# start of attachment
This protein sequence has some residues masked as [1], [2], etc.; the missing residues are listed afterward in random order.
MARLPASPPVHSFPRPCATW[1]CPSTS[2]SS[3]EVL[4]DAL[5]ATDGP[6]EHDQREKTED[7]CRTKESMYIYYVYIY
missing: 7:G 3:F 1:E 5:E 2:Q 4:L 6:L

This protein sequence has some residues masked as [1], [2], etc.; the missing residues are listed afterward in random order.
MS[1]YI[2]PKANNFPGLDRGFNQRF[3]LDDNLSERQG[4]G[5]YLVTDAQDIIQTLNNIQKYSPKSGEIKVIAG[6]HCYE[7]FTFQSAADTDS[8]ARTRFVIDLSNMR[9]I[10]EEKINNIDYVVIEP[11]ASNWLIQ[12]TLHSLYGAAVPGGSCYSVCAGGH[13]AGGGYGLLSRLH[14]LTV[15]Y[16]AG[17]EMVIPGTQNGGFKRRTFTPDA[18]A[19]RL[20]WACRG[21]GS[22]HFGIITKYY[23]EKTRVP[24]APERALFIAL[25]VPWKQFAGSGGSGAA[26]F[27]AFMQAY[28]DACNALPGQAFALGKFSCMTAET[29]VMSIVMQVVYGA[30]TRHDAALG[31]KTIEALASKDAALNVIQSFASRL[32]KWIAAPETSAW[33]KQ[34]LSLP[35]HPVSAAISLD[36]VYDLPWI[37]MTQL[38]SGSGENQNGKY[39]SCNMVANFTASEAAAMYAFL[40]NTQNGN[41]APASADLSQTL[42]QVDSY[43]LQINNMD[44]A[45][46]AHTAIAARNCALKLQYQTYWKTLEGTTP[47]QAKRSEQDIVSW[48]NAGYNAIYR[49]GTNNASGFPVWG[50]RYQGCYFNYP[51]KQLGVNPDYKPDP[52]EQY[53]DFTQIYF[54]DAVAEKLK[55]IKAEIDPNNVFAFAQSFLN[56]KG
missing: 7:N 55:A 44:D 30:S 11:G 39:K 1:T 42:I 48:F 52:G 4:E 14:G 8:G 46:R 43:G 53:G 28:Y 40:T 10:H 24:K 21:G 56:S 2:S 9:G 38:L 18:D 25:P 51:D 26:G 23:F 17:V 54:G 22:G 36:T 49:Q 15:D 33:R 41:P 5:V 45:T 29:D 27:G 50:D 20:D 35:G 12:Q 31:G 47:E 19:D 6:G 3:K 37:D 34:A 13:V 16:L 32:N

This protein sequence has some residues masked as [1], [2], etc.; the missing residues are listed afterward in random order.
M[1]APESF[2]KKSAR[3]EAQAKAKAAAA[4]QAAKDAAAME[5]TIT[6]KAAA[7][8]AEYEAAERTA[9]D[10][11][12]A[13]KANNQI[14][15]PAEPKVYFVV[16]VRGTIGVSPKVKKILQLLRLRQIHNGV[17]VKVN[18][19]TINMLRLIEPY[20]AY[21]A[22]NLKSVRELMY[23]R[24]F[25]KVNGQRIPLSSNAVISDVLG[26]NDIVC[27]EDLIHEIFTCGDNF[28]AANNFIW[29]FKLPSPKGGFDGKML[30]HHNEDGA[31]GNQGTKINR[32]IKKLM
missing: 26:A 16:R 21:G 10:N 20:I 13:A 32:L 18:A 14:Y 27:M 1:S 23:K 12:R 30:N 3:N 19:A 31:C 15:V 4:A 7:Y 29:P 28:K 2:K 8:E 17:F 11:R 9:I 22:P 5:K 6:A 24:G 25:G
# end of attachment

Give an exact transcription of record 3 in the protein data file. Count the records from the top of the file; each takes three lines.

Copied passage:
This protein sequence has some residues masked as [1], [2], etc.; the missing residues are listed afterward in random order.
M[1]APESF[2]KKSAR[3]EAQAKAKAAAA[4]QAAKDAAAME[5]TIT[6]KAAA[7][8]AEYEAAERTA[9]D[10][11][12]A[13]KANNQI[14][15]PAEPKVYFVV[16]VRGTIGVSPKVKKILQLLRLRQIHNGV[17]VKVN[18][19]TINMLRLIEPY[20]AY[21]A[22]NLKSVRELMY[23]R[24]F[25]KVNGQRIPLSSNAVISDVLG[26]NDIVC[27]EDLIHEIFTCGDNF[28]AANNFIW[29]FKLPSPKGGFDGKML[30]HHNEDGA[31]GNQGTKINR[32]IKKLM
missing: 26:A 16:R 21:G 10:N 20:I 13:A 32:L 18:A 14:Y 27:M 1:S 23:K 12:R 30:N 3:N 19:A 31:C 15:V 4:A 7:Y 29:P 28:K 2:K 8:E 17:F 11:R 9:I 22:P 5:K 6:A 24:G 25:G